Fears have been raised over the health of the motor retailing industry after sales of new cars reversed for a sixth consecutive month.
Consumer concerns over Brexit and the prospect of higher interest rates, steeper car tax bands and a dramatic slump in the sale of diesel-fuelled motors lay behind a 9.3 per cent slide in new car registrations during September – traditionally one of the busiest months due to the twice-yearly licence plate change.
Releasing the latest industry figures, Mike Hawes, chief executive of the Society of Motor Manufacturers and Traders (SMMT), said the decline would “cause considerable concern”.
The latest fall means that some 2.07 million cars have been registered so far this year across the UK, a decrease of almost 4 per cent on the same period in 2016.
Demand for diesel motors continued to drop sharply – down 21.7 per cent, year-on-year, in September and 13.7 per cent for the year so far.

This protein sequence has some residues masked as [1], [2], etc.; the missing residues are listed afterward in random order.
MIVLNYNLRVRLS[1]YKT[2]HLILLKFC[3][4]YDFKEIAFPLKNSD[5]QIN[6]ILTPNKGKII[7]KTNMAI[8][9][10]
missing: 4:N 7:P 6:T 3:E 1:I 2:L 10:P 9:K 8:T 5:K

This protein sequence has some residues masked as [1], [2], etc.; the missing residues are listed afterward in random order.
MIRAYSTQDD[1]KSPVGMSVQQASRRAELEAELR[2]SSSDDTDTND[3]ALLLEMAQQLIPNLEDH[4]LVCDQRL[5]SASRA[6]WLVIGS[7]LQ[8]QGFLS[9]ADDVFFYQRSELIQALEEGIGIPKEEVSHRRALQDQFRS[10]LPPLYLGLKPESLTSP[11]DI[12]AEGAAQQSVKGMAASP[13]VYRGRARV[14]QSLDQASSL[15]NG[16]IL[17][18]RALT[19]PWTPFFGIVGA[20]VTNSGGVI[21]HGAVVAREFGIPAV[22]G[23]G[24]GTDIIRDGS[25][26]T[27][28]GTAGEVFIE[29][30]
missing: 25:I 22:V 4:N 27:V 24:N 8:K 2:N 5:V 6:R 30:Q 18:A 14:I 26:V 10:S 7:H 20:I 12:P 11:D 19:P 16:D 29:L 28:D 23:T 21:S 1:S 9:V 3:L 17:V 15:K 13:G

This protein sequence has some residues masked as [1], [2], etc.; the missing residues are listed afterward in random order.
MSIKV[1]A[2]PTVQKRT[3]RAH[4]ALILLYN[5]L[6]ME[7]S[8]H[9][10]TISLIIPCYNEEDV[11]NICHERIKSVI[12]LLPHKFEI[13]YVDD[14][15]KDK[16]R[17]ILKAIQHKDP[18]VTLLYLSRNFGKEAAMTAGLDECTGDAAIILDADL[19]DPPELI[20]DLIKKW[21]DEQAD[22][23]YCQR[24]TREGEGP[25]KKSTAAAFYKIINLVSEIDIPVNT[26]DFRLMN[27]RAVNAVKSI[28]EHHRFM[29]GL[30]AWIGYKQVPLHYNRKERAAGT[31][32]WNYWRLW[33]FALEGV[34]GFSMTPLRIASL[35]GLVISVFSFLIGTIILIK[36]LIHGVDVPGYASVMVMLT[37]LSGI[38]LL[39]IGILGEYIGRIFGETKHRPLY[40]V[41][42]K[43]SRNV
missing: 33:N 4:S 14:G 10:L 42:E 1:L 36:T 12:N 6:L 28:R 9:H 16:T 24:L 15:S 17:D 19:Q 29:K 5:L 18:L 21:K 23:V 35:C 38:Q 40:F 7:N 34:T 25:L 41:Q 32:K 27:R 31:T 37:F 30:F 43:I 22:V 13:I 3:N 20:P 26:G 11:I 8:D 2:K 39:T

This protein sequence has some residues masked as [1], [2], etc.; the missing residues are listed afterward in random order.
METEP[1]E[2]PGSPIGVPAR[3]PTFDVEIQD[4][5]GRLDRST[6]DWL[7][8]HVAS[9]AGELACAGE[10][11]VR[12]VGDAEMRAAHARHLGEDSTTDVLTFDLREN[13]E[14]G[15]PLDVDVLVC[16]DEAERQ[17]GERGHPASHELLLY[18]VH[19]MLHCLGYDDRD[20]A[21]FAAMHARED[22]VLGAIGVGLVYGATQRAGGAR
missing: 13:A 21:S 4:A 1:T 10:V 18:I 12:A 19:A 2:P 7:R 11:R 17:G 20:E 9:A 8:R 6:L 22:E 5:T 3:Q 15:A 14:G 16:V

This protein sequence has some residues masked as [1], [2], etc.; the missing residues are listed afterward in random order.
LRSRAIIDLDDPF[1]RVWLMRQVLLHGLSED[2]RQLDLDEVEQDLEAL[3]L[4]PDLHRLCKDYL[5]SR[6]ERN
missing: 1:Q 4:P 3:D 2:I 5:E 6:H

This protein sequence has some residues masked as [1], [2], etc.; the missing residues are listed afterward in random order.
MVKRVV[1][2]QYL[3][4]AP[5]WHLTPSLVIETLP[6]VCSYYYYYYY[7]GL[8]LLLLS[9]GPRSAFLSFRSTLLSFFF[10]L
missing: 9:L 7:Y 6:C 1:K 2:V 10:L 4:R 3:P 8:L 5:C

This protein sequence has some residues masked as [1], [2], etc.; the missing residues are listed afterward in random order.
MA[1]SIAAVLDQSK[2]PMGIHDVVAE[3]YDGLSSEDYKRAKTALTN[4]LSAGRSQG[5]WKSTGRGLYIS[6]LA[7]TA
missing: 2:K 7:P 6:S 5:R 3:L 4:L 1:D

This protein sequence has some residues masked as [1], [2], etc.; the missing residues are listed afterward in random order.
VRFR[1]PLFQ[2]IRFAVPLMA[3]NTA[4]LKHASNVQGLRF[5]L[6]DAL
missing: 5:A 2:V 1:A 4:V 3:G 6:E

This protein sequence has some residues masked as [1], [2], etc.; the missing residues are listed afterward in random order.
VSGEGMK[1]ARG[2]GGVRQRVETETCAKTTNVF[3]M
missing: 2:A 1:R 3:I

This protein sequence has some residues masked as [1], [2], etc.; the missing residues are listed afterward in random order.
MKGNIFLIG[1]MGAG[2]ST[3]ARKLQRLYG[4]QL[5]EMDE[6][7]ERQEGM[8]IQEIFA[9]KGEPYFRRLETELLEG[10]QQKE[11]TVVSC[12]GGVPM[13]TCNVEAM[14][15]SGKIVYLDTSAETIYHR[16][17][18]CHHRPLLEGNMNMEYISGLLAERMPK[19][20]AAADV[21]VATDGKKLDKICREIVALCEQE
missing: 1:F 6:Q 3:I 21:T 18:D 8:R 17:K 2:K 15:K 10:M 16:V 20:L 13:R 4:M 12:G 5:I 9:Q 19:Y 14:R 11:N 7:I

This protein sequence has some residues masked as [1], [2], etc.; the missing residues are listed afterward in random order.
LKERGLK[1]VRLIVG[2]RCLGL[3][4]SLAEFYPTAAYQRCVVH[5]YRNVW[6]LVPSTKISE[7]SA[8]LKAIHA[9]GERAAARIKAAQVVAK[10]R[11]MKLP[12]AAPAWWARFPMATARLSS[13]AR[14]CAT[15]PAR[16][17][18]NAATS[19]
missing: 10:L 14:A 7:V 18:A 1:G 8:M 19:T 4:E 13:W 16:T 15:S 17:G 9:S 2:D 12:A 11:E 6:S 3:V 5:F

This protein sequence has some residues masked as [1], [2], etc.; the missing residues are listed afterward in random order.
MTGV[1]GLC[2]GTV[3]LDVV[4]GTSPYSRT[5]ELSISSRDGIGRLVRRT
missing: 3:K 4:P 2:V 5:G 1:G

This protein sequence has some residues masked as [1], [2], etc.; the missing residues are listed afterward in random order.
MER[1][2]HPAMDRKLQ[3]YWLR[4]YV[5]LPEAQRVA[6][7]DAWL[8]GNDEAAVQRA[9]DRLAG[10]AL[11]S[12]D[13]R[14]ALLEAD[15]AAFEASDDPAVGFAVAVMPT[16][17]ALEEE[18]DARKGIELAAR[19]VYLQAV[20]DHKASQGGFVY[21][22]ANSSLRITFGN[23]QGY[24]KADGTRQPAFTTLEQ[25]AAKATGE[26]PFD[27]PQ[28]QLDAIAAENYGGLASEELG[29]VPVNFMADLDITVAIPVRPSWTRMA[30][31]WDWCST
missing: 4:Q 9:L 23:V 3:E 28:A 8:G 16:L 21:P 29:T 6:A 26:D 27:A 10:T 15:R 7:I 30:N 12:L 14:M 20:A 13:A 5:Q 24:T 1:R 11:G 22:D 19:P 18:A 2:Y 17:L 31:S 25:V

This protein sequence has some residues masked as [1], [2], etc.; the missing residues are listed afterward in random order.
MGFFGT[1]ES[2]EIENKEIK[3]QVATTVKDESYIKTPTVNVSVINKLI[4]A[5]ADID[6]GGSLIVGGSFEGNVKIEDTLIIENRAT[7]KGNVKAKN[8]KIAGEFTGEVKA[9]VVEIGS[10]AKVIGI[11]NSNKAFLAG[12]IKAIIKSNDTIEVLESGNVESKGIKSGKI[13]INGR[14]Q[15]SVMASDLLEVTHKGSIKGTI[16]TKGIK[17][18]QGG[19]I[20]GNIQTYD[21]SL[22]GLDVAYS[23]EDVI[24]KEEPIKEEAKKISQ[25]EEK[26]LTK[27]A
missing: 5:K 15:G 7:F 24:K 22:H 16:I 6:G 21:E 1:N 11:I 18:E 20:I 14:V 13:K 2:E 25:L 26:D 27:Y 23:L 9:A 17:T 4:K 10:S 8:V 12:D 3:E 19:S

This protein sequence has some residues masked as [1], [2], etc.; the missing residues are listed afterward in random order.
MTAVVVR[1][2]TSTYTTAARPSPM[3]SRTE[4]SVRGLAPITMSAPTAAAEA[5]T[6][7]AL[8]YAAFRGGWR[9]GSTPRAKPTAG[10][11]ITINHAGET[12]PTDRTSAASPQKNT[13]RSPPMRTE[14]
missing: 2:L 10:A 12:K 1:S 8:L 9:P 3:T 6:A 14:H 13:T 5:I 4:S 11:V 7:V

Governments on both sides of the Border have recently announced plans to ban the sale of all conventional diesel and petrol powered cars over the next couple of decades in a bid to meet European Union limits on nitrogen dioxide pollution.
Ministers are also considering funding measures to cut pollution with a tax on new diesel vehicles.
Hawes said: “Business and political uncertainty is reducing buyer confidence, with consumers and businesses more likely to delay big-ticket purchases.
“The confusion surrounding air quality plans has not helped, but consumers should be reassured that all the new diesel and petrol models on the market will not face any bans or additional charges.
“Manufacturers’ scrappage schemes are proving popular and such schemes are to be encouraged given fleet renewal is the best way to address environmental issues in our towns and cities.”
Alex Buttle, director of car buying comparison website Motorway.co.uk, said: “After two successive quarters of decline in car sales, the UK’s new car market is officially in recession.
“There’s no doubt that the new diesel car market is being destroyed by diesel scrappage schemes and upcoming toxin taxes. And with Brexit fears likely to keep hampering consumer confidence in the short term, the new car market has a fight on its hands to recover.”
Jim Holder, editorial director of What Car? magazine, said: “The fundamental risk is that the car industry, booming up until just six months ago, is experiencing a shock that is too great to stem.
“The bad news is coming from many directions, and the shockwaves will impact from the new to the used car market.”